I’m not wild about calling Paul a “political prisoner,” but I do think the Government overreached Federal jurisdiction in prosecuting an alleged State crime, and I also think the evidence of a quid pro quo was entirely speculative.
I’m not wild about calling Paul a political prisoner either but before I go further, I need to stop and welcome Ipse Blogit to SLABBED with a h/t for the link to Elusive Justice Overdue in the Case of Political Prisoner Paul Minor on the Huffington Post.
Those who see Paul Minor as political prisoner – including Brendan DeMelle who wrote for the Huffington Post – are seeing Paul in his “role as the top funder of Democratic candidates in Mississippi”.
Without adding to or taking anything away from that connection, I see Paul as a feather-in-the-cap prisoner — a highly valued prize in cultural environment of a Justice Department with two measures of success: conviction rates and high-profile convictions.
As Jim Brown’s April 16 column explains, those measures reflect a value contrary to a prosecutor’s duty:
As federal appeals courts have said repeatedly: “A prosecutor has a special duty commensurate with a prosecutor’s unique power, to assure that defendants receive fair trials. Prosecutors sometimes forget that the prosecutor’s special duty is not to convict, but to secure justice.”
Asking General Holder to concede the errors in Paul’s case is asking him to pluck feathers without tossing the caps.
DeMelle’s post is below the jump and you don’t have to believe Paul is a political prisoner to question his conviction or see he has been unlawfully confined while his Appeal is pending.
It is time for the Obama Justice Department to reverse one of the most egregiously political persecutions of the Bush era — Paul Minor’s bogus conviction on trumped up charges of public corruption “bribery” despite a total lack of evidence that his role as the top funder of Democratic candidates in Mississippi netted him anything other than misery and a harsh prison sentence.
Attorney General Eric Holder stated recently that “elections have consequences.” That premise should apply not just to President Obama’s pick for the Supreme Court and appointment of new U.S. Attorneys, as Holder mentioned. It should compel a swift review of the unjust prosecutions of prominent Democrats targeted by the Bush Justice Department
Paul Minor’s case is Exhibit A.
Paul Minor’s attorneys recently filed a straightforward, compelling brief with the Fifth Circuit Court of Appeals outlining the multiple errors the prosecution made in convicting Minor for bribery despite the government not being required to prove a quid pro quo. In such cases, crystal clear case law requires the presiding judge to instruct the jury that they can only convict a campaign fundraiser of bribing public officials if clear “this for that” evidence exists of a quid pro quo agreement leading to a specific official act by the recipient in exchange for the campaign contributions.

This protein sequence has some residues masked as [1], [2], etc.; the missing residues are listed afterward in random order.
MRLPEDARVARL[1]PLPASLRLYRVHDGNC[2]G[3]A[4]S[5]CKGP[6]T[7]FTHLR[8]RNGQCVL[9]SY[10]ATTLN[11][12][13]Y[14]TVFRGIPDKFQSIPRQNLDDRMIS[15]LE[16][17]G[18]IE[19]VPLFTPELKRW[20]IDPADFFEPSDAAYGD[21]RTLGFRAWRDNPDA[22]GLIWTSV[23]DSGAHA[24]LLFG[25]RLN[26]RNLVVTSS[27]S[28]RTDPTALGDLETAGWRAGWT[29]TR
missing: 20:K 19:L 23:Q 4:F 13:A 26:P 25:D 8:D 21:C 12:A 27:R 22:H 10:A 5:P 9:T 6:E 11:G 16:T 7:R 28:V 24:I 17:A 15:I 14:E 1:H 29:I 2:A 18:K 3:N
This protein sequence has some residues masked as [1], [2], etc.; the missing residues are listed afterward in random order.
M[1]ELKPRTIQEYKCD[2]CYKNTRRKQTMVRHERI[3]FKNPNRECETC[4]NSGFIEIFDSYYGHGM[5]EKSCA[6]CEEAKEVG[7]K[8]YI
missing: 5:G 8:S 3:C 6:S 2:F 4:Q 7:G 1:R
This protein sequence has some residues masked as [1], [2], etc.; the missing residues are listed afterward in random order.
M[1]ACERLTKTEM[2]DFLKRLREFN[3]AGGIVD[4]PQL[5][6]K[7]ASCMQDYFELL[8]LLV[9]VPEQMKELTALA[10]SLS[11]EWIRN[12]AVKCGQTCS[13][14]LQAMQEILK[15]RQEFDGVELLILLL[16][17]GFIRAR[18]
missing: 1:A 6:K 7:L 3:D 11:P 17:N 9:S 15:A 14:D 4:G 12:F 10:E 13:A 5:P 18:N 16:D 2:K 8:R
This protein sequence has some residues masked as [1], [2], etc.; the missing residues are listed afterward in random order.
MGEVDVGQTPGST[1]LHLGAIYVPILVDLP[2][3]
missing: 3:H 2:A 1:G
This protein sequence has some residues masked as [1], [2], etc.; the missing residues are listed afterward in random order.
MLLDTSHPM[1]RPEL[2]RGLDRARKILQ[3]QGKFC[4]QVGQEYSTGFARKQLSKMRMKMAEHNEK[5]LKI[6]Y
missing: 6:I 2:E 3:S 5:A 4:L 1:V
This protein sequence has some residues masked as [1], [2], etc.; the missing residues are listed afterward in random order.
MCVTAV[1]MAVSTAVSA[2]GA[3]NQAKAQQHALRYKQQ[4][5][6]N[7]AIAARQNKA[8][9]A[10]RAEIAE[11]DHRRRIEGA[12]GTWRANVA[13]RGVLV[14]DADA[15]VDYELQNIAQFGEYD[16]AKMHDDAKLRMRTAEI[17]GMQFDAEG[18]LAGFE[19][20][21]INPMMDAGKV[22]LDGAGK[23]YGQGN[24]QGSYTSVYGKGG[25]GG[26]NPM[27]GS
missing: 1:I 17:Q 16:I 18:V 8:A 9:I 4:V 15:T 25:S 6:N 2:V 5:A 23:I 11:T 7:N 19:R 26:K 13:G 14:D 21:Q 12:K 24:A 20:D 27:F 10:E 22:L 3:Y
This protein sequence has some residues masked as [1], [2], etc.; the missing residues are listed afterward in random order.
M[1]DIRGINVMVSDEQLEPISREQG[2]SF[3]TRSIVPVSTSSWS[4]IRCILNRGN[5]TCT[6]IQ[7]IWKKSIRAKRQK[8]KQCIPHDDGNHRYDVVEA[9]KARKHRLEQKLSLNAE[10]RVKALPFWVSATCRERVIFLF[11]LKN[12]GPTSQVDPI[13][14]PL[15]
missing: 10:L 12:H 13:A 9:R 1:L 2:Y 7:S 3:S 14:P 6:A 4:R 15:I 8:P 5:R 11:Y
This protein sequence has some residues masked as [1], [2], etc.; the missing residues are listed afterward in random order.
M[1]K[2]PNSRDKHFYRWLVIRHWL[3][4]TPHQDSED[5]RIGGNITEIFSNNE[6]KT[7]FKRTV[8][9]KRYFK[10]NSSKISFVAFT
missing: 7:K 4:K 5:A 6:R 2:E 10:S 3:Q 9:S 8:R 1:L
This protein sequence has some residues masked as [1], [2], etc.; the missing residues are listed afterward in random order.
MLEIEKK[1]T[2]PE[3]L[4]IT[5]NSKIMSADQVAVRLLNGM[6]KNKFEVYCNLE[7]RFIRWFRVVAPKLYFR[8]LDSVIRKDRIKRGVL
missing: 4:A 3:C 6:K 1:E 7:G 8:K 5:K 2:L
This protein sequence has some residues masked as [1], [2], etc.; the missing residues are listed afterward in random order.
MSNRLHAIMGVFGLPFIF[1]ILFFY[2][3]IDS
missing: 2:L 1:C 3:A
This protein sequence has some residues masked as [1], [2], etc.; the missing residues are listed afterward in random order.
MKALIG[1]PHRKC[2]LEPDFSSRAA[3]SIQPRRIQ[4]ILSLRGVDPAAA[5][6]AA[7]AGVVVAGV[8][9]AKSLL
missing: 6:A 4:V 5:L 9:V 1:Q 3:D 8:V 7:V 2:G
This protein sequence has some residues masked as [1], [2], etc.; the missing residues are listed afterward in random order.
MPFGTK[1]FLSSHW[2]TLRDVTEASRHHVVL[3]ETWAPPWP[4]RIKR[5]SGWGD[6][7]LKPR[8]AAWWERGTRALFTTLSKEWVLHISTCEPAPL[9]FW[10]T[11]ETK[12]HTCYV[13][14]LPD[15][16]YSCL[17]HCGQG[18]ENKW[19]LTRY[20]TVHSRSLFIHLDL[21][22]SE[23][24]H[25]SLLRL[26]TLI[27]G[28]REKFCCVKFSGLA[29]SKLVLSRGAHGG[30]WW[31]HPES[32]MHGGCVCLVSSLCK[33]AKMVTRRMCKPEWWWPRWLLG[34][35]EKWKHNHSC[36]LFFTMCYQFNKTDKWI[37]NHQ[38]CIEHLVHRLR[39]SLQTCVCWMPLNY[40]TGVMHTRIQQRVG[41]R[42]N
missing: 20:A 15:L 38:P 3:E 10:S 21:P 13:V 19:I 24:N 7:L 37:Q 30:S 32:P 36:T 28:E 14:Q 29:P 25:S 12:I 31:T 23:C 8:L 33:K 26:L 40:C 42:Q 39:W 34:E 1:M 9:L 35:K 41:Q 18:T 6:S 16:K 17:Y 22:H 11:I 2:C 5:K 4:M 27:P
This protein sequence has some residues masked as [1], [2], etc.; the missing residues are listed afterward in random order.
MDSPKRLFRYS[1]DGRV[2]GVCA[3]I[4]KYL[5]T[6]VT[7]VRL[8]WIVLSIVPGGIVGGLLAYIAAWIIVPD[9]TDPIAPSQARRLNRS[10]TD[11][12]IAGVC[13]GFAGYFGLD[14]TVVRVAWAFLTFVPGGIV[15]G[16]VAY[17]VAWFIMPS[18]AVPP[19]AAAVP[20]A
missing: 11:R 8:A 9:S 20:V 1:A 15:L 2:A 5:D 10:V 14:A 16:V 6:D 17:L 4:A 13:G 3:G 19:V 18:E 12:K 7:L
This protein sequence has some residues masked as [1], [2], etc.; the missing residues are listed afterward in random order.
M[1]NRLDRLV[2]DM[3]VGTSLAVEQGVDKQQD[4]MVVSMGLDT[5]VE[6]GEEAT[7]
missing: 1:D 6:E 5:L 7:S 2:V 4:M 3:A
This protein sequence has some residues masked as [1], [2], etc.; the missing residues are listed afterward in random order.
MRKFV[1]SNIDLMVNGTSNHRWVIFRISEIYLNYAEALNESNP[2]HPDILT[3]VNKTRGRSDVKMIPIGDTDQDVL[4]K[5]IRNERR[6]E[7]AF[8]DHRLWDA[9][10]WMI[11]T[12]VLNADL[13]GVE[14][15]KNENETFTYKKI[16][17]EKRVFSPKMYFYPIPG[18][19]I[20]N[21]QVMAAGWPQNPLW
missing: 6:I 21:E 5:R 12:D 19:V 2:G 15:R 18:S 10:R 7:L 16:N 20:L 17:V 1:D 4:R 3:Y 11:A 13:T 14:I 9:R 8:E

But under Bush, partisan DOJ prosecutors wrongfully prevailed upon a Reagan-appointed judge to withhold that crucial instruction and to allow Minor’s conviction without any quid pro quo proof, much less explicit proof of a quid quo pro.
The 5th Circuit Court of Appeals, which is currently reviewing Minor’s case, heard oral arguments from the government and Minor’s legal team on April 1st and later requested further written clarification, which both sides submitted on June 4th. The clarification the Court requested involved whether the government even had jurisdiction to prosecute Minor using one of the federal bribery statutes under which he was convicted. Now that all the legal briefing has been completed for the court, the case is ripe for decision and the court could soon conclude that the government erred in convicting Minor.
The U.S. Attorney’s office has repeatedly opposed Minor’s release pending the outcome of his appeal, even though he undoubtedly qualifies for mandatory bail pending appeal under the federal bail statute.
Minor has endured a cruel and distressing ordeal since his 2007 conviction, spending the last two years locked up in prison while his wife of four decades battled terminal brain cancer and recently passed away in April. Minor’s repeated requests to visit with his dying wife in her final days – and to attend her funeral service where he planned to deliver a eulogy honoring her memory and their 40 years of marriage – were all callously denied by the Bureau of Prisons, despite the black letter law requiring the release on bail pending appeal of anyone, as here, raising such “substantial questions” on appeal. Since it is highly unusual for an appeals court to seek further clarification after hearing oral arguments in a case, Minor obviously cleared the bar by a mile in presenting compelling arguments to the court regarding his botched prosecution.
The court should recognize the folly of the trial judge’s improper jury instructions and subsequent misuse of the bribery statutes to convict and sentence Minor to 11 years in the Pensacola federal prison camp.
Nothing will bring his wife Sylvia back, but freeing Paul Minor now and reviewing his case is the least that Attorney General Eric Holder can do – as the Obama administration recently did in the cases of former Alaska Senator Ted Stevens and other botched Republican prosecutions. It is time to right the wrongs committed by the overzealous, partisan U.S. attorneys who brought shame and disgrace to the Justice Department under George W. Bush.